PYRAMID MOTOR FREIGHT CORP. V. ISPASS, 330 U. S. 695 (1947)Subscribe to Cases that cite 330 U. S. 695
U.S. Supreme Court
Pyramid Motor Freight Corp. v. Ispass, 330 U.S. 695 (1947)
Pyramid Motor Freight Corp. v. Ispass
Argued October 22, 1946
Decided March 31, 1947
330 U.S. 695
1. Where a notice of appeal has been duly filed in a district court but the appeal has not been docketed and the transcript of record has not been filed in the circuit court of appeals within the time specified in Rule 73(g) of the Federal Rules of Civil Procedure, it is not an abuse of discretion for a circuit court of appeals to take into consideration the substantiality of the question to be at issue on the merits of the appeal, in connection with all the other circumstances before it, when refusing, under authority of Rule 73(a), to dismiss the appeal. Pp. 330 U. S. 702-705.
2. After the Interstate Commerce Commission had defined specifically the classes of employees of interstate motor carriers, including "loaders," as to whom it "has power" under § 204(a) of the Motor Carrier Act to establish qualifications and maximum hours of service, certain employees of an interstate motor carrier sued under § 16(b) of the Fair Labor Standards Act for overtime compensation under § 7. The employer defended on the ground that their labor "consisted primarily of that of driver's helper and of loader," and that they were excluded by § 13(b)(1) of the Fair Labor Standards Act from the benefits of § 7.
Held: the question whether or not an individual employee is within any class of employees as to which the Commission has power to establish qualifications and maximum hours of service is to be determined by the judicial process, and there is no occasion to suspend final judgment pending further findings by the Commission. Pp. 330 U. S. 705-707.
3. This case is remanded to the district court for determination of the status of the plaintiffs in accordance with the principles stated in Levinson v. Spector Motor Service, ante p. 330 U. S. 649, and the following principles:
(a) In applying § 204 of the Motor Carrier Act to plaintiffs, the district court will determine whether or not the activities of each plaintiff, either as a whole or in substantial part, come within the Commission's definition of the work of a "loader." P. 330 U. S. 707. chanroblesvirtualawlibrary
(b) In making this determination, the district court shall not be concluded by the name which may have been given to his position or to the work that he does nor be required to find that any specific part of his time in any given week must have been spent in those activities. P. 330 U. S. 707.
(c) The district court shall give particular attention to whether or not the activities of the respective plaintiffs included that kind of "loading" which is held by the Commission to affect safety of operation. Pp. 330 U. S. 707-708.
(d) The mere handling of freight at a terminal, before or after loading, or even the placing of certain articles of freight on a motor carrier truck may form so trivial, casual, or occasional part of an employee's activities, or his activities may relate only to such articles or to such limited handling of them, that his activities will not come within the kind of "loading" which is described by the Commission and which is found by it to affect safety of operation. P. 330 U. S. 708.
(e) If none of the alleged "loading" activities of the respective plaintiffs, during the periods at issue, come within the kind of activities which, according to the Commission, affect the safety of operation, then such plaintiffs are entitled to the benefits of § 7 of the Fair Labor Standards Act. P. 330 U. S. 708.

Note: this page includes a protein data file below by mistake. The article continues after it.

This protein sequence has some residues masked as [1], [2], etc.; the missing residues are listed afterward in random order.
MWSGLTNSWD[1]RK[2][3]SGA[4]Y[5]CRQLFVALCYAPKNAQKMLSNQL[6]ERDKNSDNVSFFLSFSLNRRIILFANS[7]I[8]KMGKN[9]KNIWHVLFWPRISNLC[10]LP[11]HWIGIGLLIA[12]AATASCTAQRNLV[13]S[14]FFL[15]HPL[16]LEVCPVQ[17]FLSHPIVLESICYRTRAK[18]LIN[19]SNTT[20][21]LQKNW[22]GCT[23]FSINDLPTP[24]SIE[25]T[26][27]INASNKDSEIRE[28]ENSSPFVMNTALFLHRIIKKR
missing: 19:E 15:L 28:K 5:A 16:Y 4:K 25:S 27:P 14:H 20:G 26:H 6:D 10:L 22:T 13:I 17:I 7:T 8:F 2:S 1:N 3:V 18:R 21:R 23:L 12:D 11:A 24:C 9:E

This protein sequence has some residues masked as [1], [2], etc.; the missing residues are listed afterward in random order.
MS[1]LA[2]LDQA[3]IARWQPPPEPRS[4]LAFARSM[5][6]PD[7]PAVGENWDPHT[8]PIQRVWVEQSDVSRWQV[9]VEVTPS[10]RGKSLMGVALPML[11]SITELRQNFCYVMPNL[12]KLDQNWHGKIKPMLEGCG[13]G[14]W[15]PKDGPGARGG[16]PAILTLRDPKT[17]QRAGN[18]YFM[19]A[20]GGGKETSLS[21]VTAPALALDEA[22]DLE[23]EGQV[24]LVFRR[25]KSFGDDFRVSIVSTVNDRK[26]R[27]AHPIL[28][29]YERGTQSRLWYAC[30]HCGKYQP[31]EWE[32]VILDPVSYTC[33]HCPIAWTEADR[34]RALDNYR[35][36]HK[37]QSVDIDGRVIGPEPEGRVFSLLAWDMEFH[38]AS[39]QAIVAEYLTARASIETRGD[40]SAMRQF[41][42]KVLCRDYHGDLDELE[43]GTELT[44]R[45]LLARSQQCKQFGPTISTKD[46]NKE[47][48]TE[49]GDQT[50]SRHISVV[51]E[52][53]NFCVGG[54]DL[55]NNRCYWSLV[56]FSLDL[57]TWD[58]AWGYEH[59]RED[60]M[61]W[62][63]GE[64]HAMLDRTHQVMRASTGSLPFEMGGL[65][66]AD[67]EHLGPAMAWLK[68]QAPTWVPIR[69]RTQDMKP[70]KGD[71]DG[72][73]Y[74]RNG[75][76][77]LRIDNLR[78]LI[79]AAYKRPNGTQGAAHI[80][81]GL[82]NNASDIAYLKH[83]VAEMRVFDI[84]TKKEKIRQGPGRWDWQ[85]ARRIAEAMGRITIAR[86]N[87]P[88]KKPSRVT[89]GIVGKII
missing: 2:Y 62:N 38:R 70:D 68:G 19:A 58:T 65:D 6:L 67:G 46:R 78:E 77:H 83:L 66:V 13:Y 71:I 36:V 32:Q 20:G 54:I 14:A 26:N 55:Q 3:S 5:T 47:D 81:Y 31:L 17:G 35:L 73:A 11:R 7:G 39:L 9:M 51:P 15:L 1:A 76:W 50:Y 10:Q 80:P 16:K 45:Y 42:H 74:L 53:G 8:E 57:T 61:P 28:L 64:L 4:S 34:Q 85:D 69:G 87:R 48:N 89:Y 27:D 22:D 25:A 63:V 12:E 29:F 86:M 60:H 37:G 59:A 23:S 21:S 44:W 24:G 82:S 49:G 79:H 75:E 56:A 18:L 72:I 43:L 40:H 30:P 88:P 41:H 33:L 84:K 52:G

(f) If the whole or a substantial part of such alleged "loading" activities of the respective plaintiffs, during the periods at issue, does come within the kind of activities which, according to the Commission, affect safety of operation, such plaintiffs are excluded from the benefits of § 7 of the Fair Labor Standards Act. P. 330 U. S. 708.
(g) If some, but less than a substantial part, of such activities of the respective plaintiffs, during some or all of the periods at issue, come within the kind of activities which, according to the Commission, affect such safety of operation, then the question as to the right of such plaintiffs to the benefits of § 7 of the Fair Labor Standards Act is reserved, since it does not come within the precise issue determined in Levinson v. Spector Motor Service, ante p. 330 U. S. 649. Pp. 330 U. S. 708-709.
152 F.2d 619, judgment vacated in part and cause remanded.
In a suit brought by certain employees of an interstate motor carrier under § 16(b) of the Fair Labor Standards Act for overtime compensation under § 7, a District Court declined to determine plaintiffs' status under § 13(b)(1) chanroblesvirtualawlibrary
and the Motor Carrier Act, but held the case "open for further action," in order to give them an opportunity to present that question to the Interstate Commerce Commission. 54 F.Supp. 565. Upon plaintiffs' refusal to do so and their motion requesting a final disposition of the case, the District Court dismissed the complaint "without prejudice." 59 F.Supp. 341. The Circuit Court of Appeals affirmed the dismissal as to one plaintiff and remanded the case to the District Court for entry of judgment in favor of the other plaintiffs. 152 F.2d 619. This Court granted certiorari. 327 U.S. 774. Except as to one plaintiff, as to whom the judgment of dismissal was not questioned here, the judgment of the Circuit Court of Appeals is vacated in part, and the cause is remanded to the District Court for further proceedings. P. 330 U. S. 709.
ttp://www.chanrobles.com/usa/us_supremecourt/330/709/case.php">330 U. S. 709.